Compromise is a dirty word to a Christian. John Reid shows that big compromises—and eventual apostasy—begins with little compromises.
Compromise usually begins small and can grow to encompass once strongly held beliefs. Martin Collins uses the story of Solomon to illustrate how this process works.
John Ritenbaugh observes that the suffering we experience in trials stems from a desire of our carnal nature to bail out, giving in to temptation to satisfy the appetites of the flesh. As the trials become more intense, our flesh ravenously demands to be s. . .
David Grabbe points out the cause-effect relationship between sin and "madness, blindness, and confusion of heart." Sin automatically causes blindness, and blindness begets more sin. Romans 1:18-28 explains that individuals enslave themselves to . . .
Richard Ritenbaugh suggests that the practical advice in Hebrews 12-13 fits our current condition like a glove. Like the recipients of this epistle, the greater church of God, having drifted away and given in to sin, we must also lay aside every weight whi. . .
John Ritenbaugh explains the significance of the eye, clear vision, and light metaphors in Matthew 6:22-23, stating that the eye represents understanding (as the metaphorical eye of the heart) while the light represents truth. It is not enough to have know. . .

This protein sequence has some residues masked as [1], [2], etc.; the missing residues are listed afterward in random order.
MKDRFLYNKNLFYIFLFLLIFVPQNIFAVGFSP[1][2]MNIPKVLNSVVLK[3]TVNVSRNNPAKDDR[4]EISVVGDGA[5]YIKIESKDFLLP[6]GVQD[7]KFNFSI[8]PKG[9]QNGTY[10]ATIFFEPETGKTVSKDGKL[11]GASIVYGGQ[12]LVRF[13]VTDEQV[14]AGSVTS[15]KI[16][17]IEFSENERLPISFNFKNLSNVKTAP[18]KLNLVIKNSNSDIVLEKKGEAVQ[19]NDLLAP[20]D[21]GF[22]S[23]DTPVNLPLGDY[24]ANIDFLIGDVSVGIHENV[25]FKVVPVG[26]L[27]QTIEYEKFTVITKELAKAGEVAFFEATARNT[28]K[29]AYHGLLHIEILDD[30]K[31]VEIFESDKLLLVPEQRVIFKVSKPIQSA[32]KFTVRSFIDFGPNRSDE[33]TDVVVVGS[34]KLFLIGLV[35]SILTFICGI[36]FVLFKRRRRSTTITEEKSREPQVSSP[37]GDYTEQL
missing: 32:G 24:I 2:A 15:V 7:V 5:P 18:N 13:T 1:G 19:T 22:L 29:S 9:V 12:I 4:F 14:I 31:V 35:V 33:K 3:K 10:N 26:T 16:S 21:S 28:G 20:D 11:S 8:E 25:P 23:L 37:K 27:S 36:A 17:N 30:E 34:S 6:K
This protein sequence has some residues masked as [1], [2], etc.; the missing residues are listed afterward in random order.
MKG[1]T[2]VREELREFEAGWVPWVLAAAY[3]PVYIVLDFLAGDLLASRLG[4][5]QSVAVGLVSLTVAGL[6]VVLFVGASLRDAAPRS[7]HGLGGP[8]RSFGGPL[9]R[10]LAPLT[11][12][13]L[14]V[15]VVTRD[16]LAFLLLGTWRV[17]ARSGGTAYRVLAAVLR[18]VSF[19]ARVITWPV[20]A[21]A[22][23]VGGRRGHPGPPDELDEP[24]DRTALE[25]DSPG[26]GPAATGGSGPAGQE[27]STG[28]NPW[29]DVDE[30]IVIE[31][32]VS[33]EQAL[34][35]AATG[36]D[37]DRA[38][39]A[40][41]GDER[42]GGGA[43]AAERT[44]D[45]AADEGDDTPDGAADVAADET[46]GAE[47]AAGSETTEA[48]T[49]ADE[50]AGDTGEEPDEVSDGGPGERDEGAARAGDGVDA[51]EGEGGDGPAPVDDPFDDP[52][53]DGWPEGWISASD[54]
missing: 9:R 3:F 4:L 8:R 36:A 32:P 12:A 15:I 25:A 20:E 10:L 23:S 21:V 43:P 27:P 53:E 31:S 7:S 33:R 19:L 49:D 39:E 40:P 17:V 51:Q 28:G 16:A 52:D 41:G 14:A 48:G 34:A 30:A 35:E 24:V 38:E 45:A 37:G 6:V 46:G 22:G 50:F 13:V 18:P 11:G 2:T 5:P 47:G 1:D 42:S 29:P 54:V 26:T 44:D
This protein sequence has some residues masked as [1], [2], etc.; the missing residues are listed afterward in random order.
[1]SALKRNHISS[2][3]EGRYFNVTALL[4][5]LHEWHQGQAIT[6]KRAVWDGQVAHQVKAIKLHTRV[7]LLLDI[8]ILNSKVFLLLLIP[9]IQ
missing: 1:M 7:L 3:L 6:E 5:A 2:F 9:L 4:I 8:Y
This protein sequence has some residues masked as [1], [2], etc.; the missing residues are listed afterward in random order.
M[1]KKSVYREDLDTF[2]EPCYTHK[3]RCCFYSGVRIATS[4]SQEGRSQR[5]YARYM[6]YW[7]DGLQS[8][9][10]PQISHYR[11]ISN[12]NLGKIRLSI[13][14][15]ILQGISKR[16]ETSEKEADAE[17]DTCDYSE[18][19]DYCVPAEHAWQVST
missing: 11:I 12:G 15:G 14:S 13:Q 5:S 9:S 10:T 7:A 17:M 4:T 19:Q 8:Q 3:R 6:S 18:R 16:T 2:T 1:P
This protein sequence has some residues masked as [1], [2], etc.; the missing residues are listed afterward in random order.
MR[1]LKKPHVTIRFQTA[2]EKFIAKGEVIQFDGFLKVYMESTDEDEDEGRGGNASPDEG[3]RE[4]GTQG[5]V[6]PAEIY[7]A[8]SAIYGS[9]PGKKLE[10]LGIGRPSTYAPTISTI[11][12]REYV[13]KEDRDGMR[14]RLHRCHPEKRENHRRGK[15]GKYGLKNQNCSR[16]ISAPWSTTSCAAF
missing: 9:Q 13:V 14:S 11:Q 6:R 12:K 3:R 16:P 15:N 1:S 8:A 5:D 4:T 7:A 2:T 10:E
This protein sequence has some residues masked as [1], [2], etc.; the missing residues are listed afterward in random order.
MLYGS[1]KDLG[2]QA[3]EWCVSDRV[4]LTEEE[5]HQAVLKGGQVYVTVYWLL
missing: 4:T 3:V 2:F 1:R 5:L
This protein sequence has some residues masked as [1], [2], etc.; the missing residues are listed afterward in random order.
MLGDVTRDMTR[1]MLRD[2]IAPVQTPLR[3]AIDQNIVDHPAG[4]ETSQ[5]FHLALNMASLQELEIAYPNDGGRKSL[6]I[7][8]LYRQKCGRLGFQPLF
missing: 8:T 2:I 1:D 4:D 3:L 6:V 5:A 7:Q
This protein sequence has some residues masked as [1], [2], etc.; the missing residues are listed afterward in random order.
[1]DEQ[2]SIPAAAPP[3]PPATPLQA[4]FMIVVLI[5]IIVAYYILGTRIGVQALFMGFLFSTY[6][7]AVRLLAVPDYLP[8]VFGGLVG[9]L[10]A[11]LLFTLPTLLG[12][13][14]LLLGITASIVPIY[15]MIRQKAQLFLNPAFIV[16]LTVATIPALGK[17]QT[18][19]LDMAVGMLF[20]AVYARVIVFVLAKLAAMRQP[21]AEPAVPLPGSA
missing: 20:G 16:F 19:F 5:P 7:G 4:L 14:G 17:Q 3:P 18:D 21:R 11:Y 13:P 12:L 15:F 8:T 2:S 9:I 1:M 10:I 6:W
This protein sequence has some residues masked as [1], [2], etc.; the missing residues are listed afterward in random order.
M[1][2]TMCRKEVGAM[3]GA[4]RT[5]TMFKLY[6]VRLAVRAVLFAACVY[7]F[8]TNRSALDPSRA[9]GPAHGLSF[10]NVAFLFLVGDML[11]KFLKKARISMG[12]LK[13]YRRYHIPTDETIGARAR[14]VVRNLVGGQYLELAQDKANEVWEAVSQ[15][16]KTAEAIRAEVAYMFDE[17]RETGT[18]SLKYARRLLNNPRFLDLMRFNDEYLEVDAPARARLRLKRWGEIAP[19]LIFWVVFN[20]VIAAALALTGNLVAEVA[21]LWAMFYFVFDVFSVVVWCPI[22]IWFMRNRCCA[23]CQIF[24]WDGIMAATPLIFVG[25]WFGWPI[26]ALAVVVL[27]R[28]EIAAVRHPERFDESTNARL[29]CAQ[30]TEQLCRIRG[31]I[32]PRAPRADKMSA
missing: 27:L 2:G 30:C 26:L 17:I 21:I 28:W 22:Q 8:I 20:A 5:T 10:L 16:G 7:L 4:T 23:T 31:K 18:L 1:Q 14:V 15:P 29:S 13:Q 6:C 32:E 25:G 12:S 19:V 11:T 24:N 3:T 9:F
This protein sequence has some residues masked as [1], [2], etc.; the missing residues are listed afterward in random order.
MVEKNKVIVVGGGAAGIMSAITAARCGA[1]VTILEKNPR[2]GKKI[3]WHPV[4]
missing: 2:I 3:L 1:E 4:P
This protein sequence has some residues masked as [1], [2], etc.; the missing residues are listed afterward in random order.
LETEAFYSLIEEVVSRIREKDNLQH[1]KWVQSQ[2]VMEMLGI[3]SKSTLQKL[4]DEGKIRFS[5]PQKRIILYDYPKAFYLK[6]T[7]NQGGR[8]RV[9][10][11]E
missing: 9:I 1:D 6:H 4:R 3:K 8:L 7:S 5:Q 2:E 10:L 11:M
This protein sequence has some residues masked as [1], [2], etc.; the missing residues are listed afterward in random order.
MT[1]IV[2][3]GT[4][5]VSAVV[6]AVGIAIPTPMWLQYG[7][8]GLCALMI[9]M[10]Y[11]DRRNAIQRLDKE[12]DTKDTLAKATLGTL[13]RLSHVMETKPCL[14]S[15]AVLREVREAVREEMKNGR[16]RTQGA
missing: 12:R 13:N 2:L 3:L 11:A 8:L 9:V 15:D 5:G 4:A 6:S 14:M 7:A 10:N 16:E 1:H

John Ritenbaugh affirms that Jesus Christ's sinlessness was not the result of being a programmed automaton, but instead as a result of volition or choice—actively struggling against carnal pulls and temptations, enabling Him to fully empathize and ha. . .
John Ritenbaugh affirms that the New Covenant of Hebrews 8:8 was given to Israel and Judah, not to the Gentiles. God does not deviate from this pattern; Israel is still involved with the New Covenant. It is not the physical nation, but the spiritual remnan. . .
John Ritenbaugh, focusing upon the seed analogy of Jesus in John 12:24, emphasizes that sacrifice is absolutely necessary (the seed must give up its life) in order for quality fruit to be produced. Using this seed planting analogy, Jesus teaches that, as a. . .
This is an oft-repeated refrain in these days of distrust of the ministry. But is it a proper, Christian attitude? What does the Bible say about human leadership in God's church?
During the last few years, the blood moons phenomena has taken the evangelical world by storm. It is not difficult to understand why ...
The Seventh Commandment—prohibiting adultery—covers the subject of faithfulness. Unfaithfulness devastates many aspects of family and society life.
John Ritenbaugh explores the source or origin of sin. God gave us a nature oriented to the physical, having a heavy pull toward self-centeredness, totally ignorant of moral responsibility, but capable of being enlightened. Because of this blindness and ign. . .
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